Yesterday I took the 75-minute drive down to Copetown Woods to see a demonstration of PowerPlay golf. The notion, developed by former British Amateur champ Peter McEvoy, was to develop a version of golf that was shorter than typical 18 hole rounds, which many feel are too long and are keeping people away from the game. It is an interesting notion and one seized by Barry Forth, the GM at Copetown and a fairly entreprenuerial fellow.
McEvoy’s concept was conceived out of finding something that dealt with the problems facing the game — namely the length of time it takes to play. He first became involved with a six-hole course north of London, but that failed to spark interest. Then he considered something along the lines of 20/20 cricket, and five-a-side football — something that took the traditional concept of the sport and reinvented part of it.
He came up with PowerPlay Golf, which is played over nine holes and has two flags on each green. The white flag is the traditional flag and is the easier pin; the black flag is much more difficult and is worth more points for a net par, birdie or eagle. Players get to try three “powerplays” over the first eight holes. He unveiled the concept a couple of years ago.
“We invited the audience with the greatest degree of cynicism,” he said. “So we invited journalists.”
It went over very well, he said, and the concept moved forward. Powerplay is now in 21 countries, with Forth starting it in Canada this year. The next step is pro events — 16 player fields in the US and UK, involving IMG Sports, which represents many of the game’s best golfers, including Tiger Woods, Mike Weir, Sergio Garcia, etc. McEvoy envisions a 3-hour televised event involving four PGA Tour pros, 2 Champions Tour players, 2 LPGA players and a mix of 8 others (top club pros, amateurs, others).
“We’d have an eccletic mix of players,” he says.
For Copetown, the club is rolling out the concept on Wednesday and Thursday at specific times. Forth sees it as a way of generating rounds in off-peak times, especially late in the day when most people cannot play a full 18 holes.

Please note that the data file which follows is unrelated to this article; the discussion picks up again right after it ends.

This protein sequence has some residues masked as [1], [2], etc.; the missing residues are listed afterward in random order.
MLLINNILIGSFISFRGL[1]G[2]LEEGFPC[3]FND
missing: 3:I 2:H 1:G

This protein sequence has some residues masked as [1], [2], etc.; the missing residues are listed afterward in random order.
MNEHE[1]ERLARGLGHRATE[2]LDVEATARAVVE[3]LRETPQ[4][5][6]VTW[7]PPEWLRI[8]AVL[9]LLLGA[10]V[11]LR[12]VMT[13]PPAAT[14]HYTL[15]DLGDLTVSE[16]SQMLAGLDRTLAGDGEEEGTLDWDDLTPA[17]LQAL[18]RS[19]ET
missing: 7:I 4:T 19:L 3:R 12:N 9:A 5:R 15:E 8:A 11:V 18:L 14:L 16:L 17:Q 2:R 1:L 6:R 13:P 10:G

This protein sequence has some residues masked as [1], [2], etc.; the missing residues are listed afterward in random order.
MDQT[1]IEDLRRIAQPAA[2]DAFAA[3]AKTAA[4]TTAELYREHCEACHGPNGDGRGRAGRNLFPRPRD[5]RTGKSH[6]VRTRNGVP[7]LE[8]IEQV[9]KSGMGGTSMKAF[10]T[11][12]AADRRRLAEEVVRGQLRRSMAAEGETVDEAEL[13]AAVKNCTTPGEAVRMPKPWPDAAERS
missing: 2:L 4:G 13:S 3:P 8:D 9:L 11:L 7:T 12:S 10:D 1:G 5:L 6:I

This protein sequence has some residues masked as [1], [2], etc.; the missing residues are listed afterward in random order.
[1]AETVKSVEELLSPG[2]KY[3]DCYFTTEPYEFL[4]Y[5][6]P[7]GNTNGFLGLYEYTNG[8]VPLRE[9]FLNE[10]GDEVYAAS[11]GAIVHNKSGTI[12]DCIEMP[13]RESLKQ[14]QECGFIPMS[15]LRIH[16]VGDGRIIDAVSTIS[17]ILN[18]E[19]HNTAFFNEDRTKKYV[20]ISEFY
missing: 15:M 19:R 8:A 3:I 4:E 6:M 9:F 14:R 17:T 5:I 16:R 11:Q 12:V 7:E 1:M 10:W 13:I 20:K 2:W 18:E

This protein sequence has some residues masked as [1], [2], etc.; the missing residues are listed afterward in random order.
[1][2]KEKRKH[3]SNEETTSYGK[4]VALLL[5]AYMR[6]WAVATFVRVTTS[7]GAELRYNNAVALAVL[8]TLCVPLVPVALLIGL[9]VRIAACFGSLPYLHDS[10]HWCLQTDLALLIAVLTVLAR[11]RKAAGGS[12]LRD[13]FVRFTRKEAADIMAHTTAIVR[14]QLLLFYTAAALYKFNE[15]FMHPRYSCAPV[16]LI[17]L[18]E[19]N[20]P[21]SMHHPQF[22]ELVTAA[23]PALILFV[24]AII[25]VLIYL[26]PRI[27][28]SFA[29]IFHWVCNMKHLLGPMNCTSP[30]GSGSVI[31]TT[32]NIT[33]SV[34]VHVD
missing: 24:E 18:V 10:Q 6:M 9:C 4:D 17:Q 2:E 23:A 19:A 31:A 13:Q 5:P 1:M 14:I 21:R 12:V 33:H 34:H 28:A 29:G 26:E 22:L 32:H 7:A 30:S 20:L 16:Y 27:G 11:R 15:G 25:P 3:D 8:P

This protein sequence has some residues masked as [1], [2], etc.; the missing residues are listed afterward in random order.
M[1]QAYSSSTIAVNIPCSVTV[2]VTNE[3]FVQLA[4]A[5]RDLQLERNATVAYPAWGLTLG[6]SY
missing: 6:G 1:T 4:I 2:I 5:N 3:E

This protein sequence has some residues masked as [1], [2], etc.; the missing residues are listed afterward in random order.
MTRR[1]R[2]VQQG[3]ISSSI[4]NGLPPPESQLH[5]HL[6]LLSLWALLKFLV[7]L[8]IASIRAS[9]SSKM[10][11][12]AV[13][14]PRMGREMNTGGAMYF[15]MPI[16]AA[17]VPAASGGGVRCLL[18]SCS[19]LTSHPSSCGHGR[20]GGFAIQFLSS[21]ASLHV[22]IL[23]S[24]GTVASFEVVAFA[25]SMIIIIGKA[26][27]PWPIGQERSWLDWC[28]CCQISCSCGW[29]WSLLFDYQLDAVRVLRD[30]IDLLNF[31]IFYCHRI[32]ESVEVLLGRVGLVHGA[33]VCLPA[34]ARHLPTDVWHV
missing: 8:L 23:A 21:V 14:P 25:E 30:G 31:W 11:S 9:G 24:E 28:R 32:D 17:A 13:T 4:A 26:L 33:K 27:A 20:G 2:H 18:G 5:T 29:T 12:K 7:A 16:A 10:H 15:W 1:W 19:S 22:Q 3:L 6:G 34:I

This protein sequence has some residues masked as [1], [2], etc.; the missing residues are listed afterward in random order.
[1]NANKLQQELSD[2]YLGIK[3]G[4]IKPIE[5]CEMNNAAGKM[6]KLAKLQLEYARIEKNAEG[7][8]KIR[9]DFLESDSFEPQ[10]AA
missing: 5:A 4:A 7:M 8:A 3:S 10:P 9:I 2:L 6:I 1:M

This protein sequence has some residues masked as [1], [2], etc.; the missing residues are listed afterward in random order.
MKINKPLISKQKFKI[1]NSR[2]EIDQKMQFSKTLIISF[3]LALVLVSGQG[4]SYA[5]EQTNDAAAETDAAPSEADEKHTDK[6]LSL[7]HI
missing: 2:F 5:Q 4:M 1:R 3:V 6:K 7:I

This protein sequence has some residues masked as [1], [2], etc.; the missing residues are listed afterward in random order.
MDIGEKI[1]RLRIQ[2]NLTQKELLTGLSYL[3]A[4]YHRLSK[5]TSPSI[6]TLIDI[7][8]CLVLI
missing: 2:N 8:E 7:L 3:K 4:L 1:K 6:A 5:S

The RCGA was there too — hedging their bets, it appeared. Peter Palmer, one of the managing directors at the RCGA, made it clear the organization would support the concept — if it garners some sort of popularity.
“Of course we hope it takes off,” Palmer says. “And if the results warrant, we’d look forward to increasing our participation.”
What’s my take? I’m skeptical about it, though there are some interesting points as well. One can play badly for most of a round, but have a couple of good “Powerplay” holes and make a bunch of points. That would keep anyone interested, I would think, as was my case, where I started out with two poor holes and then drove the 12th green at Copetown, setting up a birdie chance.
But I also wonder whether there’s enough risk/reward in the game. On our final hole, each was allowed a fourth powerplay. However, if we made bogey or worse, points were deducted. It strikes me that this might be the more viable option — allow powerplays on each hole, but if one makes net bogey or worse, deduct points. It might add more variation and excitement to the concept.
So truth be told, I’m not sold on Powerplay yet. It is an interesting concept and the folks behind it are passionate about it. Will we be talking about it in two years? I’m not so sure.
McEvoy is more certain: “I’ve personally seen thousands of people play,” he says. “I know it works. I know they love it.”